Women’s Boxing Scene Bubbling To Simmer; Showtime Offers Shields vs Gabriels June 22



Women’s Boxing Scene Bubbling To Simmer; Showtime Offers Shields vs Gabriels June 22

The women’s scene in the boxing realm has been heating up. It’s been marinating, and now the temp is rising, perceptibly.

HBO, which had taken a stance and stuck with it, that women’s boxing wasn’t for them, is following in the footsteps of Showtime’s leader team, which has been in the last year been giving more and more energy and space to women.

Sho is hitching their wagon to Claressa Shields, the Michigan based boxer who took gold at two Olympics.

So far, her skills are far and away ahead of the rest of the pack. And at the same time, she’s firming up her public persona, and it is a pretty complex package. Shields came from those prototypical sub humble beginnings, but, being female, there’s a different element to that hardship which makes her a role model to others who’ve been burdened similarly.

She isn’t shy about her skills, and isn’t afraid to shout it out loud and proud. That defiant pride..

..can rub some the wrong way and so, it looks like, a good portion of those who are attuned to her presence in the fistic realm might well be looking to see her get beat. Right, the Floyd Mayweather avenue…

I’m not saying I’ve talked to her and deciphered this is her plan of attack in promoting herself. It is more than possible that her proud boasts are simply organic efforts, just Claressa being Claressa, and that she isn’t working on honing a persona.

Back to the in-ring matters…Tomorrow (May 5), HBO will show a full female fight for the first time. They’ve hitched the wagon—for how far and for how long, I can’t get a sense of—to one Cecilia Braekhus..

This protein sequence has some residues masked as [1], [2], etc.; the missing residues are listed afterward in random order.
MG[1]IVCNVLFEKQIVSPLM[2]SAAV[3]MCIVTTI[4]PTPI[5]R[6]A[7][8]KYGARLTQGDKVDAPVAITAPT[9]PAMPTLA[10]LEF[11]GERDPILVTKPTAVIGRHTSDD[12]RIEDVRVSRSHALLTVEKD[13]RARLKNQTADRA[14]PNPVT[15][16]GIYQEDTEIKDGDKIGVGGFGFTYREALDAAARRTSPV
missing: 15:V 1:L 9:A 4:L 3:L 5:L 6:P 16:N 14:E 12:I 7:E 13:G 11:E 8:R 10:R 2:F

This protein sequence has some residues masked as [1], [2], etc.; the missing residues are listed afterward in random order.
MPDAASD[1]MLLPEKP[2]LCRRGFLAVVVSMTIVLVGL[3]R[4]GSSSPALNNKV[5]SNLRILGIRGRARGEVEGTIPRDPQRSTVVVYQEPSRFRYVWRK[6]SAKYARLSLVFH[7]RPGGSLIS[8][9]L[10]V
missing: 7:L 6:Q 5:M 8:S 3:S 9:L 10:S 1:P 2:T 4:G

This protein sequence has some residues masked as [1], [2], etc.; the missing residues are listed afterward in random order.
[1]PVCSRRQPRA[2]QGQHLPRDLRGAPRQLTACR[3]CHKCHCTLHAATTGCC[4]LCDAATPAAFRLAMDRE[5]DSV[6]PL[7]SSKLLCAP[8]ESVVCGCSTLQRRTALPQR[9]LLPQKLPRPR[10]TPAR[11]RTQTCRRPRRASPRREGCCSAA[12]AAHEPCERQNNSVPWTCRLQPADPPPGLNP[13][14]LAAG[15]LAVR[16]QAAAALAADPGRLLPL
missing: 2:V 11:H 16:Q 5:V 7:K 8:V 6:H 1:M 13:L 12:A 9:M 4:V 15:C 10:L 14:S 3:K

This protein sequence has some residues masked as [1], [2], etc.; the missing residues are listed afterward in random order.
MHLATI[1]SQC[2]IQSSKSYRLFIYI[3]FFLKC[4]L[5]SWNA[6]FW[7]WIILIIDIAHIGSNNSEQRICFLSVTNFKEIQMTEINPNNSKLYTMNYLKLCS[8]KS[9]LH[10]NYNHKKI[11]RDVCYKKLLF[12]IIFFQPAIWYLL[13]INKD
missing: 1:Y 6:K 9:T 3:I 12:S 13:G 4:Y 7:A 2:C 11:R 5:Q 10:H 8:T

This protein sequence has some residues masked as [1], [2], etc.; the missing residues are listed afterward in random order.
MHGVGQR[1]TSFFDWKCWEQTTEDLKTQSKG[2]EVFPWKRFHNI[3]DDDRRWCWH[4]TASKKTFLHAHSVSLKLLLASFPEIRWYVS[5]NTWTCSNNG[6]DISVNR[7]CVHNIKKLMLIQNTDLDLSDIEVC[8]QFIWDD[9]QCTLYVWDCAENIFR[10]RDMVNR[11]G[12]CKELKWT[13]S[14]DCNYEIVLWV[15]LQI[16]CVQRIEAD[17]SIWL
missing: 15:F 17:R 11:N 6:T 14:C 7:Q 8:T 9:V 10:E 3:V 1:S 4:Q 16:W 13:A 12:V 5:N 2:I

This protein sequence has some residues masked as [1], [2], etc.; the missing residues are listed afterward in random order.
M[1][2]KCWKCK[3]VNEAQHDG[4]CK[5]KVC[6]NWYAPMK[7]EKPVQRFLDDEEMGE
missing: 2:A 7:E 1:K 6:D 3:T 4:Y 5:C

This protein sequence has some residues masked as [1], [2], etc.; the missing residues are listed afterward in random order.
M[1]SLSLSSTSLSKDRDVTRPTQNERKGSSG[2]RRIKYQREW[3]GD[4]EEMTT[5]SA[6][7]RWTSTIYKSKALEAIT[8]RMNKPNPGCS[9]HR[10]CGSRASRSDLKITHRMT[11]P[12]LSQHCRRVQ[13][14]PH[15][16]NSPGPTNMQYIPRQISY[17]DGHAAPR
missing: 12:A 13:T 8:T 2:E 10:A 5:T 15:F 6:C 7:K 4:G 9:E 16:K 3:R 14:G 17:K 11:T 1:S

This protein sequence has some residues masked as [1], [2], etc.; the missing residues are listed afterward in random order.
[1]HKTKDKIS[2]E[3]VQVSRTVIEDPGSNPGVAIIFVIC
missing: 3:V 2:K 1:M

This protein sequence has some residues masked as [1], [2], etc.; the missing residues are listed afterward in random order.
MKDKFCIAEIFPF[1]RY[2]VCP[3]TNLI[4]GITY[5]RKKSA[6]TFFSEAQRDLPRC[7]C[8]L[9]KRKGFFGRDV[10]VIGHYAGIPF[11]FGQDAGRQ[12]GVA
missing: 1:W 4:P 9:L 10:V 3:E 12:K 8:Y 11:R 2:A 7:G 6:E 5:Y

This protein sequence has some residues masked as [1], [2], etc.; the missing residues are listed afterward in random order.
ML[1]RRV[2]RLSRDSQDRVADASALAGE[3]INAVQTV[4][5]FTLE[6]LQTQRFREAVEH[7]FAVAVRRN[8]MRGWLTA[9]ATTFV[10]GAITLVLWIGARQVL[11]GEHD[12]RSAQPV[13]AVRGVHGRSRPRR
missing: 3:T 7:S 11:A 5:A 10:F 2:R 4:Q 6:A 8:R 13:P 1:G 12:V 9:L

.. who advertises herself as the best and brightest in the realm. And others owning a credible basis of knowledge in that arena agree, the 32-0 Braekhus (age 36) is the best. Her back story, she came from a nation that banned boxing, and only lifted the ban a few years ago, she was adopted at age 2, merits a second look, as she counts down to a clash with 13-6-1 Kali Reis.

And on June 22, on the Sho platform, Shields (5-0 with 2 KOs; age 23) gets her stiffest test as a pro, on paper, when she meets Costa Rican Hanna Gabriels (age 35; 18-1-1 record), in Detroit. Dmitriy Salita, her promoter, has carved out a solid niche for himself by touting Shields, and her adviser Mark Taffet, ex HBO, has the resume to convince you Shields will get to whatever finish line she’s aiming for.

“It’s our time to shine,” reads the tag line for this main event (tix info here) and to me, it’s spot on with the times we are living.

I thought it would be more so that, when I thought this nation would elect the first female to run the colonies, but that didn’t happen. Still, with the #MeToo movement continuing to march forward, and with young females helping lead the charge to activate meaningful change to our nation’s lax gun laws and epidemic of mass shootings, the push to make women’s boxing as prominent as it is in the MMA area aligns with society’s perception of the fairer sex.

Bravo to Sho, and later to the party HBO, especially if this is more than a one off, for branching out beyond the rigid norms of this sport which prides itself on not changing with the times, and allowing women the chance to be embraced.

Founder/editor Michael Woods got addicted to boxing in 1990, when Buster Douglas shocked the world with his demolition of the then-impregnable Mike Tyson. The Brooklyn-based journalist has covered the sport since for ESPN The Magazine,, Bad Left Hook and RING. His journalism career started with NY Newsday in 1999. Michael Woods is also an accomplished blow by blow and color man, having done work for Top Rank, DiBella Entertainment, EPIX, and for Facebook Fightnight Live, since 2017.